New Delhi: The visit next week to New Delhi by America's undersecretary of state for political affairs William Burns is going to be critical not just for setting the agenda for future bilateral relationship for both countries, but also for resolving some ticklish issues related to defence cooperation. An ''End User Verification Agreement'' (EUVA), central to all sensitive defence deals between the two countries, has been hanging fire for a long time and it is expected that it may now be resolved to the satisfaction of both countries.
So far, both countries have negotiating separate agreements for procurements.
Apart from EUVA, the US is also keen that India clear agreements such as the Communication Interoperability and Security Memorandum of Agreement (CISMOA) and the Logistics Support Agreement (LSA).
As far as EUVA is concerned both nations have exchanged drafts on three occasions, and the text is now being prepared for final clearance during the 10-13 June visit William Burns, who as undersecretary of state for political affairs is the highest ranking career officer in the state department.
The EUVA is a particularly ticklish issue for both countries as American law demands that such an agreement be in place before any supply of sensitive defence equipment to another country should take place. The provisions of the agreement, as they stand, are not acceptable to the Indian side as they are intrusive in nature and impinge upon sovereign rights.
Matters now need to be resolved to the satisfaction of both countries.
While the Indian side are willing to respect the American position that no significant defence cooperation between both countries is possible without such an agreement in place, they too are clear that Indian defence assets cannot be intrusively inspected without reason.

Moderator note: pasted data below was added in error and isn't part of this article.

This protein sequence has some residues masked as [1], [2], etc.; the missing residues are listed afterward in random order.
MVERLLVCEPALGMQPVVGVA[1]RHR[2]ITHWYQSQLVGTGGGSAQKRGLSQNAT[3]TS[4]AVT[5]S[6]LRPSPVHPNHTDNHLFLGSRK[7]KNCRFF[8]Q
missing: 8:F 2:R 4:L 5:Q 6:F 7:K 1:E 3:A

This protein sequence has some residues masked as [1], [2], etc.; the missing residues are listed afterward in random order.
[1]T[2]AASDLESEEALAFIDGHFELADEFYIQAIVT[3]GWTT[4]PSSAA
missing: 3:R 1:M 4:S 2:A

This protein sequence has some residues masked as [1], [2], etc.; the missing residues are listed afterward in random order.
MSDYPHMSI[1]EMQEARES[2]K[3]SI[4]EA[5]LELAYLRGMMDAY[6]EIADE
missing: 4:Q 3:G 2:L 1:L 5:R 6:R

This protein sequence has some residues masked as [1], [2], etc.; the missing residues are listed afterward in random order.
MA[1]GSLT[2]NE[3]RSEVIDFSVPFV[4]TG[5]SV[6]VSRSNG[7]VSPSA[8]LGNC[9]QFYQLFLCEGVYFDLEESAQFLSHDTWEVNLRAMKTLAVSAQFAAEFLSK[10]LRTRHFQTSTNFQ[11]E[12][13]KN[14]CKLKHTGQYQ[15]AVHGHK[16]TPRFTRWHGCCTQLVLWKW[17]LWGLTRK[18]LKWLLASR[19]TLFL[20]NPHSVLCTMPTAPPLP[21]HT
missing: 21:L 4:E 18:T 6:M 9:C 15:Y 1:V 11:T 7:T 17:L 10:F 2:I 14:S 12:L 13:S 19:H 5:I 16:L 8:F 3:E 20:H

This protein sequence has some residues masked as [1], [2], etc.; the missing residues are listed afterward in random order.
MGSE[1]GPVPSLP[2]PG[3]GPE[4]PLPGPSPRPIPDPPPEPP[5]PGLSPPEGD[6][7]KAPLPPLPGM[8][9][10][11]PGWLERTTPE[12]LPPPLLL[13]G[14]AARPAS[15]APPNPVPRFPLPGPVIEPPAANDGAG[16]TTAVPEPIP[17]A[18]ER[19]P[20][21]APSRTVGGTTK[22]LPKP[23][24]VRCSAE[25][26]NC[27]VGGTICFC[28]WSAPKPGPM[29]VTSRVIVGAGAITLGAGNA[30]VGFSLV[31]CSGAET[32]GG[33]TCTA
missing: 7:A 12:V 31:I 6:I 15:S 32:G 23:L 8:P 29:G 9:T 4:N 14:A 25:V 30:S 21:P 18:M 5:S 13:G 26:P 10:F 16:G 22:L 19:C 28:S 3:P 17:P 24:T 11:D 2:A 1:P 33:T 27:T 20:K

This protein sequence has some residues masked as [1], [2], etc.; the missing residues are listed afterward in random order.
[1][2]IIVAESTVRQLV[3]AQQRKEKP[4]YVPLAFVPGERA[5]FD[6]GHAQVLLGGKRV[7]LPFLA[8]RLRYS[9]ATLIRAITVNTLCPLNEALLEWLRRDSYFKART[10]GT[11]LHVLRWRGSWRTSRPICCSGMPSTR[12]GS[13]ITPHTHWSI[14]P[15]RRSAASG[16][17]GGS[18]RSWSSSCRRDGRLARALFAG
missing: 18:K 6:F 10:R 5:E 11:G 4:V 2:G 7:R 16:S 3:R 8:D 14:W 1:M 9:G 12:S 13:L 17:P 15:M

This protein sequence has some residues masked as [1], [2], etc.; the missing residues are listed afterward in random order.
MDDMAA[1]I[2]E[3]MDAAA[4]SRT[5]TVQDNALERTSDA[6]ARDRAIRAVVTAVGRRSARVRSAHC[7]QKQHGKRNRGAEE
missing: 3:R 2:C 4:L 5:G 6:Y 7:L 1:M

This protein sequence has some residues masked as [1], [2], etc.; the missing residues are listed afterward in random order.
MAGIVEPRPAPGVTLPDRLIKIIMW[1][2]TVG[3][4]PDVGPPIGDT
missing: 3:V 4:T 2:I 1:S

For the moment it is important for both nations to agree upon the text which will go into the draft agreement. It is important to define clauses such as ''onsite inspection'' and how and where such verification, if required, could be conducted.
According to defence ministry sources while India has offered to provide inventory and accountability records of the sensitive equipment to be acquired by it from the US, the American side are also demanding that they have the opportunity to physically inspect the equipment besides being supplied with records'
The matter is particularly ticklish for India as it does not have similar verification agreements with any other country and merely provides a certificate that the equipment procured was being used for the purpose it was intended to.
The Indian side, having burned its fingers more than once with US sanctions, is not interested in finding itself bound to a document that allows any future administration, or even the current one for that matter, to use such an agreement to hold up defence supplies or halt product support.
The country's armed forces will also not be interested in allowing inspections at bases or forward areas, where such equipment is very likely going to be deployed.